Fire Safety Tips for Pet Owners

18 Jan


Baby, it’s cold outside! So cold that we’ve finally fired up the beautiful wood-burning fireplace in our new house (oh yeah, we moved over Christmas because that’s what sane, responsible adults do!) and have given up our fight with Mother Nature. Winter is a time for cozy blanket mountain, a warm crackling fire, and candles. It’s about ambiance, man.

But, you know, be careful about that. Especially with pets. It’s estimated that nearly a half million pets are affected by fires in the United States, with over a thousand being caused by the pets themselves. Yikes! So what do you need to know, and what can you do? Read on!

Fire Prevention

As always, be smart. Don’t overcrowd outlets, remember to extinguish all fires (fireplace, cigarettes, candles) when unattended, don’t forget to turn off your hair curler/straightener, remember to regularly clean the lint trap on your dryer… these things should be common sense, right?

Well, throw a pet in the mix, and everything just got more complicated. How do I know? Because when Ace was just a kitten, she singed her tail while walking by a candle. She was fine, but the “What smells like burnt hair?” conversation should never end with “Oh crap, it’s the cat!”—learn from my mistakes. Always be aware of where your pets are in relation to anything that might burn them or catch fire. This includes the elements on the stovetop, too!

In Case of Emergency

What do you do in case of emergency?

  • Ensure all smoke and carbon monoxide detectors are in good working order. At minimum, you need one on each floor of your home.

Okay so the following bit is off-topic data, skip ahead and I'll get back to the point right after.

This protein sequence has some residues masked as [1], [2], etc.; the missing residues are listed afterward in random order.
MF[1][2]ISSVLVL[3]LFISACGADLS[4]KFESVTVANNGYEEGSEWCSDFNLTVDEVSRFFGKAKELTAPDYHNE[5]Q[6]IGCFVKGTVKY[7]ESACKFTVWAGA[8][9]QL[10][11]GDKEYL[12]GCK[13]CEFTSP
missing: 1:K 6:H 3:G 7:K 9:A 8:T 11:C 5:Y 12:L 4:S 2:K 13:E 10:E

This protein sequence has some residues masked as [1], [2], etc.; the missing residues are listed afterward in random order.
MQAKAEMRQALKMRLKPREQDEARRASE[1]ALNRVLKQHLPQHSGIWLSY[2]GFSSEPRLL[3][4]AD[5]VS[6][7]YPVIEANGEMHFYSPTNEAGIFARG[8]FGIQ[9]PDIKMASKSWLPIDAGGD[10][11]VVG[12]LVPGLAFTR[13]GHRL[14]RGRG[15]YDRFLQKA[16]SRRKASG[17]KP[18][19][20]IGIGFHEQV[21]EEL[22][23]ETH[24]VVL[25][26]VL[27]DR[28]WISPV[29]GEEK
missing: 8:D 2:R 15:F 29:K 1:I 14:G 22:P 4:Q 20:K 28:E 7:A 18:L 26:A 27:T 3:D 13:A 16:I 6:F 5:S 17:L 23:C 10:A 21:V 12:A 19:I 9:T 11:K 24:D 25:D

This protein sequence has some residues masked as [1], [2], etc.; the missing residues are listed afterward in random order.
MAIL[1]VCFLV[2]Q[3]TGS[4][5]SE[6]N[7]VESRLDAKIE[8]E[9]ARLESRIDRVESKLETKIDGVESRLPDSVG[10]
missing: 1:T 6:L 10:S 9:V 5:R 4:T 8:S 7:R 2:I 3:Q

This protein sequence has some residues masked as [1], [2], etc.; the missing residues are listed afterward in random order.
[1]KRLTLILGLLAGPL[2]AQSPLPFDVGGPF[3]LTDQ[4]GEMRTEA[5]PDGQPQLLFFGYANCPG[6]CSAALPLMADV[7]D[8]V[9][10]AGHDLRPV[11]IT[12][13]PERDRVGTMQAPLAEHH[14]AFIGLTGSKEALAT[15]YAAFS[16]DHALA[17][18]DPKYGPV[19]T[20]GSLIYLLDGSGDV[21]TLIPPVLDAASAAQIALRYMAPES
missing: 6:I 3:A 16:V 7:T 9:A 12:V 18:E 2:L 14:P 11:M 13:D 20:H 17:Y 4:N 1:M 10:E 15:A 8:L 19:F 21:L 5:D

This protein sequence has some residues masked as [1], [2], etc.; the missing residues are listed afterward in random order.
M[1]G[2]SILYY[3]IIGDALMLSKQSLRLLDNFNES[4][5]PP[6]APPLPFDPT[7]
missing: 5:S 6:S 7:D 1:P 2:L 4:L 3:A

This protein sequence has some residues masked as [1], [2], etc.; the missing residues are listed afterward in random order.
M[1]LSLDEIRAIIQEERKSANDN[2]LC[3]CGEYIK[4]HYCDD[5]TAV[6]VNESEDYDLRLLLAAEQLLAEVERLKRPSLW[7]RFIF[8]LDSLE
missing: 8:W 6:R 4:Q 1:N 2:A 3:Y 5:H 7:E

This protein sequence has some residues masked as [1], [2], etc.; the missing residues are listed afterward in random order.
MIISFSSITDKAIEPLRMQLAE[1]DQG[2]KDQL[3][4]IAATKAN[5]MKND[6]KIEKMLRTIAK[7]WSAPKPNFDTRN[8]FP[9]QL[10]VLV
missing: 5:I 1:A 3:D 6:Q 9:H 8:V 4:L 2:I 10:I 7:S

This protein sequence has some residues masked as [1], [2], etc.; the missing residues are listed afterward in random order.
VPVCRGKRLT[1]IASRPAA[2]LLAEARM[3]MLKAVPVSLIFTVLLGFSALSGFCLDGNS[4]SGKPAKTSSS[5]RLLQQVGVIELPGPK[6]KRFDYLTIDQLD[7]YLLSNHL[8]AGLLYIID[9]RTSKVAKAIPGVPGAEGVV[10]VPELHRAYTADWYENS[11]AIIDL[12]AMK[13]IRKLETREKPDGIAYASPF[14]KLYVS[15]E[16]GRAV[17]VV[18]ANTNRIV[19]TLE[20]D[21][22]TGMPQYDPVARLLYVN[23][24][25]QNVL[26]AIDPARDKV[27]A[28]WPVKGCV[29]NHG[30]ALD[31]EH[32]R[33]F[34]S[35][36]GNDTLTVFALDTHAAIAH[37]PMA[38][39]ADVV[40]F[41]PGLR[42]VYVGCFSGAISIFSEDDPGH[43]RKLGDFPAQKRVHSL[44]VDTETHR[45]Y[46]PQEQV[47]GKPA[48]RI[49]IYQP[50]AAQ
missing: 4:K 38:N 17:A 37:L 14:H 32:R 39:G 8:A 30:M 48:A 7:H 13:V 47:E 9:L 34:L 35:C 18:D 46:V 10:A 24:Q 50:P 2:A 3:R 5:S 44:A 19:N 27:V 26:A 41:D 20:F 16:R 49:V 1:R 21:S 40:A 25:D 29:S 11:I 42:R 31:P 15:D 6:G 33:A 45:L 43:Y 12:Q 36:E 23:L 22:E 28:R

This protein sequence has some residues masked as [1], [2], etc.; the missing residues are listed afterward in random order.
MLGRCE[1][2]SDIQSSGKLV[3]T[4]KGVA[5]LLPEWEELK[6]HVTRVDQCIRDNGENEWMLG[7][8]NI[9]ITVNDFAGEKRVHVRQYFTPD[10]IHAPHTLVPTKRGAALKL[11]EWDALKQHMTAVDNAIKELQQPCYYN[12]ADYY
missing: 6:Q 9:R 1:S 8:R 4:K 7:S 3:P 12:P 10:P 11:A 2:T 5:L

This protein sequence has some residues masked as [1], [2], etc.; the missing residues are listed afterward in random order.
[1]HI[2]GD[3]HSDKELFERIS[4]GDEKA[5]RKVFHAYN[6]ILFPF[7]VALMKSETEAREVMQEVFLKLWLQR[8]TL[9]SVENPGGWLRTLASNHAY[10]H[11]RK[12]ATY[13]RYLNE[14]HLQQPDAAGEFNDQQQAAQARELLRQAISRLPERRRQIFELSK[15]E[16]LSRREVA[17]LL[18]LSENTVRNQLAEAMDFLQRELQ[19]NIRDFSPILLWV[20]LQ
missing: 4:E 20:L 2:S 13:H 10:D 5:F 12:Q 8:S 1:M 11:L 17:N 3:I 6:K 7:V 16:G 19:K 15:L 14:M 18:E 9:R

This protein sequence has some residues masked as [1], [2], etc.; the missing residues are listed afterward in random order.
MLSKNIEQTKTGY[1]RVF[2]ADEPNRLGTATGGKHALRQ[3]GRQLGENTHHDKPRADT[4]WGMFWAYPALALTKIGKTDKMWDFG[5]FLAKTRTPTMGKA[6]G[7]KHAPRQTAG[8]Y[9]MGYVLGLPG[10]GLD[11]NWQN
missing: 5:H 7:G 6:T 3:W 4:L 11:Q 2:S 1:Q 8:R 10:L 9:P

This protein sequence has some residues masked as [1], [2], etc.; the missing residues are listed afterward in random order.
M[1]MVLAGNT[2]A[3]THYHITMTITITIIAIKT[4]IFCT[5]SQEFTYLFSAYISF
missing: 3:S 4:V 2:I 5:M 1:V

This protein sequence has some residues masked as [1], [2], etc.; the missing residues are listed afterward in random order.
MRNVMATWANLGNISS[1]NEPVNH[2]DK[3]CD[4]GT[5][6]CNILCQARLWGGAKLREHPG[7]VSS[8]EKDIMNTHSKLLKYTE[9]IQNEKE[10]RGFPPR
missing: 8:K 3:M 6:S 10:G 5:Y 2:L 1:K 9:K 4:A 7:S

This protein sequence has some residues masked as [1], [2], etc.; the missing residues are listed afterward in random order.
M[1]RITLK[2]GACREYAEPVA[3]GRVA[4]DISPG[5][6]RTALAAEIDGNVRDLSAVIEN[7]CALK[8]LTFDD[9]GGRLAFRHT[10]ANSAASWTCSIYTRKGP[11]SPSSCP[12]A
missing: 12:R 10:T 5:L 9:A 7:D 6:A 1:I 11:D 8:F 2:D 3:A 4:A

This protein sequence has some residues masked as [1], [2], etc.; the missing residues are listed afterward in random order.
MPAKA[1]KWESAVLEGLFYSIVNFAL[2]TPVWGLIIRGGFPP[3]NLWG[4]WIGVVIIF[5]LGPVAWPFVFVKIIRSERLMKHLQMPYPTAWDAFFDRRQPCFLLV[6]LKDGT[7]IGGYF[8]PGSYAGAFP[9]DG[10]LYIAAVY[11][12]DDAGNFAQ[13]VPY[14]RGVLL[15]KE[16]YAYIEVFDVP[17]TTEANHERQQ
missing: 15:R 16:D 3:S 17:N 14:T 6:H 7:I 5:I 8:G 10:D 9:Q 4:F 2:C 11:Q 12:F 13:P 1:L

• Have two plans in place: one if you’re home at the time, and one if you’re not. If you are home, know which pet you’re responsible for, but remember safety first! If you’re not home, be sure you can notify first responders that pets may be inside the house.
  • Be sure you have a first aid kit for you and your pet(s). Lucy put together a great list to make your own Dog First Aid Kit.
  • A good idea is to regularly limit where your pets can go when you’re not home. Close bedroom doors and limit your pets to the main arteries of the house—that way, in case of a fire, they are already funnelled toward the exits.
  • If you have shy pets, make a mental note of where they may hide in case of emergency. Under your daughter’s bed? In the closet? This information can help for a quick rescue.
  • If you live in an apartment, part of your plan (in the event you are not home at the time) should include already notifying your landlord that you have pets. If needed, they can notify first responders on your behalf.
  • Always keep your dog’s collar/leash accessible by an exit. If you have to leave in a hurry, you need to be able to grab these and get out. If possible (and if you have a cat), leave your cat carrier close to an exit as well.
  • Keep a photo of your pets on your phone (or in your wallet) along with their medical information in case they get loose during the evacuation.
  • Keep your vet’s contact information with you, and know which offices offer emergency visits and after-hours.

Rescue Alert Sticker

Did you know you can order a free Pet Safety Pack from the ASPCA to notify others at the door that you have pets inside? The rescue alert sticker gets placed on your front door to notify firefighters that pets may still be inside should you not be there to tell them when they arrive.

Obedience is Key

Never stop training your dog with regards to critical commands, most importantly recall and stay. Whether it’s a fire or something else, these two commands can be the difference between life and death. If you feel your training isn’t up to snuff, consider our article on basic commands (and another with hand signals!), or seek the help of a professional. More than anything, good recall is crucial.

For more information on fire safety, consider reading the ASPCA’s Disaster Preparedness information.